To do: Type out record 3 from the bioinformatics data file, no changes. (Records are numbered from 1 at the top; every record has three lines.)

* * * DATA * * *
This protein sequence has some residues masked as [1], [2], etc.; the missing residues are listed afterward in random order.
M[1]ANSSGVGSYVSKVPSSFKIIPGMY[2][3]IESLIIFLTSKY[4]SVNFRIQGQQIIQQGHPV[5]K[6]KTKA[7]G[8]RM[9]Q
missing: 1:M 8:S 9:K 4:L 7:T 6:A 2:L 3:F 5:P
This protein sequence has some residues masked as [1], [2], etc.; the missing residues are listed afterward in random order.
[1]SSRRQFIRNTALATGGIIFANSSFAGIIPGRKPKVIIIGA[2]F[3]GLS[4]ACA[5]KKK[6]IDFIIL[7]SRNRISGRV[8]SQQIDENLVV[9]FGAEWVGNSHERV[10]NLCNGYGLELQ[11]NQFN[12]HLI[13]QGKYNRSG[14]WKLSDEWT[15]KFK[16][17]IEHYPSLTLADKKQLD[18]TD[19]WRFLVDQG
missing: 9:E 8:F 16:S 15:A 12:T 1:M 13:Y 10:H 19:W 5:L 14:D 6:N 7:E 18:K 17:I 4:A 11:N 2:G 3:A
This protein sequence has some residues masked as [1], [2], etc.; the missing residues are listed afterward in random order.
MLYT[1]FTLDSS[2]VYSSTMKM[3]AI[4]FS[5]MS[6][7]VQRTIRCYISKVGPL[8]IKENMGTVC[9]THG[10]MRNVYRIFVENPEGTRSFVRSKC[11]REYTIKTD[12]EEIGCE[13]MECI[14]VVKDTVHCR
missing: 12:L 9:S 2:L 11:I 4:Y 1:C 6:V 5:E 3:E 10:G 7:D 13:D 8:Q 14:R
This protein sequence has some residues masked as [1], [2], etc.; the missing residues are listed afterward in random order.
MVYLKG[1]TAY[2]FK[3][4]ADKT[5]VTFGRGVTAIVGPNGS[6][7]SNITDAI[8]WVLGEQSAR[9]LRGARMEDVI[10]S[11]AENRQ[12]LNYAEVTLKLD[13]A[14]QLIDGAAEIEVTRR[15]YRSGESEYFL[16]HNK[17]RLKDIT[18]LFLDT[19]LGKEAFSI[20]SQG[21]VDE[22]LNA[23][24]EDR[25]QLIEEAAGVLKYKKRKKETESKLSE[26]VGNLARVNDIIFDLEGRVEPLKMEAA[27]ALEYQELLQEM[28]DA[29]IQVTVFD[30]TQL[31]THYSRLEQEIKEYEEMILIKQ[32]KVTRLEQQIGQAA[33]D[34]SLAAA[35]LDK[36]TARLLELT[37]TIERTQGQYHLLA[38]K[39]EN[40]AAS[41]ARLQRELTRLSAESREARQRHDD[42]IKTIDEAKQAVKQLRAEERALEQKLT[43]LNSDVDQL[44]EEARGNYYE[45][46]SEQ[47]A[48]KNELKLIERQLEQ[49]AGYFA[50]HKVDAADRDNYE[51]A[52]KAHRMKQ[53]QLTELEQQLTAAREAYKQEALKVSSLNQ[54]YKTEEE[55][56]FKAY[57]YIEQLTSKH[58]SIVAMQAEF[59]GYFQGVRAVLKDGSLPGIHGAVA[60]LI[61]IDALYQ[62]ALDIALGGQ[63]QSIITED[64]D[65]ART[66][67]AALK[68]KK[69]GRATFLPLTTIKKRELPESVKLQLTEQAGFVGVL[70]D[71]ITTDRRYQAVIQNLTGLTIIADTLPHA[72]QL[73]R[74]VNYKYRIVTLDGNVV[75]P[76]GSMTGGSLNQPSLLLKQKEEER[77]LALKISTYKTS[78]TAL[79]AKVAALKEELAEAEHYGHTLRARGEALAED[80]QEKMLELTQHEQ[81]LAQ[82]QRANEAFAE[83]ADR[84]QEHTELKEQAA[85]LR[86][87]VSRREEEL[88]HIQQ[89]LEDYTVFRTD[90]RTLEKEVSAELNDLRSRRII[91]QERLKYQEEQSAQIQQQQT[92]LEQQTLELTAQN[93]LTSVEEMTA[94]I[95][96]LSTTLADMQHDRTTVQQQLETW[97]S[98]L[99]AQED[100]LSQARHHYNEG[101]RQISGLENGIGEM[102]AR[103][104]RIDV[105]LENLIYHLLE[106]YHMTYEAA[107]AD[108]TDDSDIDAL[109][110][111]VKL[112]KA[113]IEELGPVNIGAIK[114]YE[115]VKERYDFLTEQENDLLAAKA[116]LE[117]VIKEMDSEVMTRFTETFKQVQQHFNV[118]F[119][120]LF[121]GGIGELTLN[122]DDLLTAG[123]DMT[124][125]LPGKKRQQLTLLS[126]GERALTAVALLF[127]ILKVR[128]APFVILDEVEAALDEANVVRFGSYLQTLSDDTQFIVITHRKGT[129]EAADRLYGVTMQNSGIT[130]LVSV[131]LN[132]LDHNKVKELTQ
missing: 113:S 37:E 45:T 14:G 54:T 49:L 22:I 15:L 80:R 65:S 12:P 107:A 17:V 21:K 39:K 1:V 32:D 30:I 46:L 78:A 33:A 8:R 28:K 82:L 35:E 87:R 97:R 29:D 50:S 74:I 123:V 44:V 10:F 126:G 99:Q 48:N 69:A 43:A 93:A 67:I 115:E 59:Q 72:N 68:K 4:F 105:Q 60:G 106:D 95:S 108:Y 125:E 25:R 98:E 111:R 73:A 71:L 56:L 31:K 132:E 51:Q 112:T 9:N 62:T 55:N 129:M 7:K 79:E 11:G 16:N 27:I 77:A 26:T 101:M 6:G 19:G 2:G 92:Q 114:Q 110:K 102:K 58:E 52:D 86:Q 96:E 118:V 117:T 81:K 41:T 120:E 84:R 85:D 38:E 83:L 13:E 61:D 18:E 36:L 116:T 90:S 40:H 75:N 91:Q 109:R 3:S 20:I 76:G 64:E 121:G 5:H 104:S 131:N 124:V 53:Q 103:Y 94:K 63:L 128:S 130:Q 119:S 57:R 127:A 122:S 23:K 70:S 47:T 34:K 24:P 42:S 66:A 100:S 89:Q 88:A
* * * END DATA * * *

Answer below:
This protein sequence has some residues masked as [1], [2], etc.; the missing residues are listed afterward in random order.
MLYT[1]FTLDSS[2]VYSSTMKM[3]AI[4]FS[5]MS[6][7]VQRTIRCYISKVGPL[8]IKENMGTVC[9]THG[10]MRNVYRIFVENPEGTRSFVRSKC[11]REYTIKTD[12]EEIGCE[13]MECI[14]VVKDTVHCR
missing: 12:L 9:S 2:L 11:I 4:Y 1:C 6:V 5:E 3:E 10:G 7:D 13:D 8:Q 14:R